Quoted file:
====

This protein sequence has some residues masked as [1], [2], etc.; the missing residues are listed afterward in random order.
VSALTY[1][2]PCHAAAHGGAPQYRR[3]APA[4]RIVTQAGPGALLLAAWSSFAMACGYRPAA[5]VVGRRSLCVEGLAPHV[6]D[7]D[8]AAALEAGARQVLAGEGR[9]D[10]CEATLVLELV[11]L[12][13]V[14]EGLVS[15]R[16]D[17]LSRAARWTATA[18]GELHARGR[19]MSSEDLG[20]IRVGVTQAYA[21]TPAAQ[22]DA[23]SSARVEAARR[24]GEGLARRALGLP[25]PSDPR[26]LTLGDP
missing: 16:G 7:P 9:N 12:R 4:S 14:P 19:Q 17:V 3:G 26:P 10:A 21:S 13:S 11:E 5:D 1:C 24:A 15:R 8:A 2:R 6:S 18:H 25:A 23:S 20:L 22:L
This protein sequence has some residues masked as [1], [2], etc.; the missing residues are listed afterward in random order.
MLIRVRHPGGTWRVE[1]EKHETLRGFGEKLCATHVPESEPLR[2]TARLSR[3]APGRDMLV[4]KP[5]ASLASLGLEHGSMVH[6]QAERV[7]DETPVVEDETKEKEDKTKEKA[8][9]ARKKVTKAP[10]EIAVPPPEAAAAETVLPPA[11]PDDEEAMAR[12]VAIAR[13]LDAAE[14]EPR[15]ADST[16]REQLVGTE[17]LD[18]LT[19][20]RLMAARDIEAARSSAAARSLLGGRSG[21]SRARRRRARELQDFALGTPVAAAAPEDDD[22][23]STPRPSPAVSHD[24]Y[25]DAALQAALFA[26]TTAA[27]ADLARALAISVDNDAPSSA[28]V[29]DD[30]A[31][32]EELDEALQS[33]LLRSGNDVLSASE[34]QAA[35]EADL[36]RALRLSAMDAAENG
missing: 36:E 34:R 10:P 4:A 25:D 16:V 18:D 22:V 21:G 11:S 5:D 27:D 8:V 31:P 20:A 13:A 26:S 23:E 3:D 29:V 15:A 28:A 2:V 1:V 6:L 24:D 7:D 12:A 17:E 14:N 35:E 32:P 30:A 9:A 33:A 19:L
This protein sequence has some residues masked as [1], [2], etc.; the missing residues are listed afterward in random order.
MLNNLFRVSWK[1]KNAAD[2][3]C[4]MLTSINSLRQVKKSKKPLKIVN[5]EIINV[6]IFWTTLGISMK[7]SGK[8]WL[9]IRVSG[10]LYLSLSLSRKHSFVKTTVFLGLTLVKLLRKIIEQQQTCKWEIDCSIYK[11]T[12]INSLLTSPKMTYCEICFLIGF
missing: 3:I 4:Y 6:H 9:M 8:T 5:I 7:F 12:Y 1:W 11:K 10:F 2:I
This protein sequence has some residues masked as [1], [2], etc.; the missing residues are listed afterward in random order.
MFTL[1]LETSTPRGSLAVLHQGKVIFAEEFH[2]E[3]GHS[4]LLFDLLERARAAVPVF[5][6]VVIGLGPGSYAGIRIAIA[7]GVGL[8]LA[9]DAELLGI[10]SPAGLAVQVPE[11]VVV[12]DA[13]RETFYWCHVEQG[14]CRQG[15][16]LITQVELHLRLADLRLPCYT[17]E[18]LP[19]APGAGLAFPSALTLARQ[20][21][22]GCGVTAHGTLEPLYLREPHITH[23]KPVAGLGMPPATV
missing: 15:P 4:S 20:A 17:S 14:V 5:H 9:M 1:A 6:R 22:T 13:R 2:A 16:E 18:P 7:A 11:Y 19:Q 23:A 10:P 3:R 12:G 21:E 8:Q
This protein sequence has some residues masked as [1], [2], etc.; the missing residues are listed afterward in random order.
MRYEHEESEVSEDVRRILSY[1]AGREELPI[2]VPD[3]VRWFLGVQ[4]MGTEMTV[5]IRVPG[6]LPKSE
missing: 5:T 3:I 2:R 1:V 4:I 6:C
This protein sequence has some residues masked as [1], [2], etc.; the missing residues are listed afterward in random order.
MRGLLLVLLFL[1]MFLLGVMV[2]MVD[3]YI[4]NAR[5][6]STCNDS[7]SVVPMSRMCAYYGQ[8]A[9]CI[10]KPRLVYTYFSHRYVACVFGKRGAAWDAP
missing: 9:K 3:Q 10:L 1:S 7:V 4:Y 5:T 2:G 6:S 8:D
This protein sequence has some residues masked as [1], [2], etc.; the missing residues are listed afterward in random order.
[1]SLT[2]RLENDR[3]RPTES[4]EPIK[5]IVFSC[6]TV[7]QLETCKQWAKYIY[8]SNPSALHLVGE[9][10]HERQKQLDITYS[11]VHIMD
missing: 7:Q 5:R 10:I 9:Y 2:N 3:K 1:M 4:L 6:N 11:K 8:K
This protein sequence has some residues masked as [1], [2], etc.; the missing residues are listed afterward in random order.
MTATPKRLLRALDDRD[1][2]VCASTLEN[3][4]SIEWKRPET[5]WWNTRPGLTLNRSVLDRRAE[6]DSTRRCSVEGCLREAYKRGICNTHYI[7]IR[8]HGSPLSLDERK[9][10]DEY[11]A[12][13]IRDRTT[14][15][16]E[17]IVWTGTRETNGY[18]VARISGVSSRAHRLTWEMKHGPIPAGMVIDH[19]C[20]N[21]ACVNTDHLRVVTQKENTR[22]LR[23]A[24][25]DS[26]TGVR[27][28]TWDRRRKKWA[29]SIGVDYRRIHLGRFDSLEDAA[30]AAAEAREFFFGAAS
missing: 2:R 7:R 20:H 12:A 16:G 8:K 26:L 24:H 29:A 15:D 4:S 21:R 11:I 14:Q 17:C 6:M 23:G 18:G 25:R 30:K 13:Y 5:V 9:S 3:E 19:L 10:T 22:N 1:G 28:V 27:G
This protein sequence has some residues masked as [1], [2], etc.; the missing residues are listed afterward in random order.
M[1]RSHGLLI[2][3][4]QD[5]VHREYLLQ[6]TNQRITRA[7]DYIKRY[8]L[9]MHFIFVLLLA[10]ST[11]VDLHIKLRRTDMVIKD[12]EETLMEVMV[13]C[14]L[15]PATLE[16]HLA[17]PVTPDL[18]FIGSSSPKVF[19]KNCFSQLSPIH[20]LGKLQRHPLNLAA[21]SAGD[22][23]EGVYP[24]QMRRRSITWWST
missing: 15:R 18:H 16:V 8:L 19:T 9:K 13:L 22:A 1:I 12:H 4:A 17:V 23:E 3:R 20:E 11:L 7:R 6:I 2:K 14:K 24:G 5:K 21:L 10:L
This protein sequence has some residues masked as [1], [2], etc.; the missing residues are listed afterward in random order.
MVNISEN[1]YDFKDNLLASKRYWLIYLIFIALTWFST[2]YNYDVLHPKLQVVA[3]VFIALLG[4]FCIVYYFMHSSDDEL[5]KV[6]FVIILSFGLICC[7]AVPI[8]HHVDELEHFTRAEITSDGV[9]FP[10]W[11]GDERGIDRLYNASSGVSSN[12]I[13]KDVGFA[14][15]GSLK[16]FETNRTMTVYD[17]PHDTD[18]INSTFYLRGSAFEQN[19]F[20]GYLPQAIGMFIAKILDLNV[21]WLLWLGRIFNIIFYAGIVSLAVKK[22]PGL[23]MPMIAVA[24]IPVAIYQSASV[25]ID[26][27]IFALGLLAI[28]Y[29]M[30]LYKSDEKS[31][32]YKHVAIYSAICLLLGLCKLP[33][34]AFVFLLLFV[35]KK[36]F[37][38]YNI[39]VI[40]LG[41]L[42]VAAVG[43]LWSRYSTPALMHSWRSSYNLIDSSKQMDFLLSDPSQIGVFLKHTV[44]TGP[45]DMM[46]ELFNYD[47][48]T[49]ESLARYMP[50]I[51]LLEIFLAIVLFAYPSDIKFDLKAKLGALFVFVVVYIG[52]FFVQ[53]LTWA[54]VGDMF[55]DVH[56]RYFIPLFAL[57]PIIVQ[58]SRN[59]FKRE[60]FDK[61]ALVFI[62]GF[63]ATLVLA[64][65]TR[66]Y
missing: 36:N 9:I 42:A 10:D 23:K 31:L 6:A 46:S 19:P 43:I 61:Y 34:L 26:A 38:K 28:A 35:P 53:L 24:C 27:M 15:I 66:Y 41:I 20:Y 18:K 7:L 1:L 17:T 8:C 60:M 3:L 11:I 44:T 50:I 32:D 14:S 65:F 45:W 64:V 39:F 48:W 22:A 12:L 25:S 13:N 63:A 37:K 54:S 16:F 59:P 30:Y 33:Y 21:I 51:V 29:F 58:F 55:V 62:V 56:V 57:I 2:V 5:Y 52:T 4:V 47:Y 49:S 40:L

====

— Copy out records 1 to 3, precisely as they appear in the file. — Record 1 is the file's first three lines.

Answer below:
This protein sequence has some residues masked as [1], [2], etc.; the missing residues are listed afterward in random order.
VSALTY[1][2]PCHAAAHGGAPQYRR[3]APA[4]RIVTQAGPGALLLAAWSSFAMACGYRPAA[5]VVGRRSLCVEGLAPHV[6]D[7]D[8]AAALEAGARQVLAGEGR[9]D[10]CEATLVLELV[11]L[12][13]V[14]EGLVS[15]R[16]D[17]LSRAARWTATA[18]GELHARGR[19]MSSEDLG[20]IRVGVTQAYA[21]TPAAQ[22]DA[23]SSARVEAARR[24]GEGLARRALGLP[25]PSDPR[26]LTLGDP
missing: 16:G 7:P 9:N 12:R 4:S 14:P 19:Q 17:V 3:G 26:P 10:A 21:S 13:S 11:E 5:D 1:C 24:A 15:R 8:A 2:R 6:S 18:H 25:A 23:S 20:L 22:L
This protein sequence has some residues masked as [1], [2], etc.; the missing residues are listed afterward in random order.
MLIRVRHPGGTWRVE[1]EKHETLRGFGEKLCATHVPESEPLR[2]TARLSR[3]APGRDMLV[4]KP[5]ASLASLGLEHGSMVH[6]QAERV[7]DETPVVEDETKEKEDKTKEKA[8][9]ARKKVTKAP[10]EIAVPPPEAAAAETVLPPA[11]PDDEEAMAR[12]VAIAR[13]LDAAE[14]EPR[15]ADST[16]REQLVGTE[17]LD[18]LT[19][20]RLMAARDIEAARSSAAARSLLGGRSG[21]SRARRRRARELQDFALGTPVAAAAPEDDD[22][23]STPRPSPAVSHD[24]Y[25]DAALQAALFA[26]TTAA[27]ADLARALAISVDNDAPSSA[28]V[29]DD[30]A[31][32]EELDEALQS[33]LLRSGNDVLSASE[34]QAA[35]EADL[36]RALRLSAMDAAENG
missing: 36:E 34:R 10:P 4:A 25:D 16:V 18:D 22:V 21:G 11:S 5:D 27:D 8:V 31:P 20:A 13:A 26:S 23:E 3:D 29:V 15:A 28:A 2:V 1:V 6:L 24:D 7:D 12:A 17:E 14:N 35:E 32:P 30:A 9:A 33:A 19:L
This protein sequence has some residues masked as [1], [2], etc.; the missing residues are listed afterward in random order.
MLNNLFRVSWK[1]KNAAD[2][3]C[4]MLTSINSLRQVKKSKKPLKIVN[5]EIINV[6]IFWTTLGISMK[7]SGK[8]WL[9]IRVSG[10]LYLSLSLSRKHSFVKTTVFLGLTLVKLLRKIIEQQQTCKWEIDCSIYK[11]T[12]INSLLTSPKMTYCEICFLIGF
missing: 3:I 4:Y 6:H 9:M 8:T 5:I 7:F 12:Y 1:W 11:K 10:F 2:I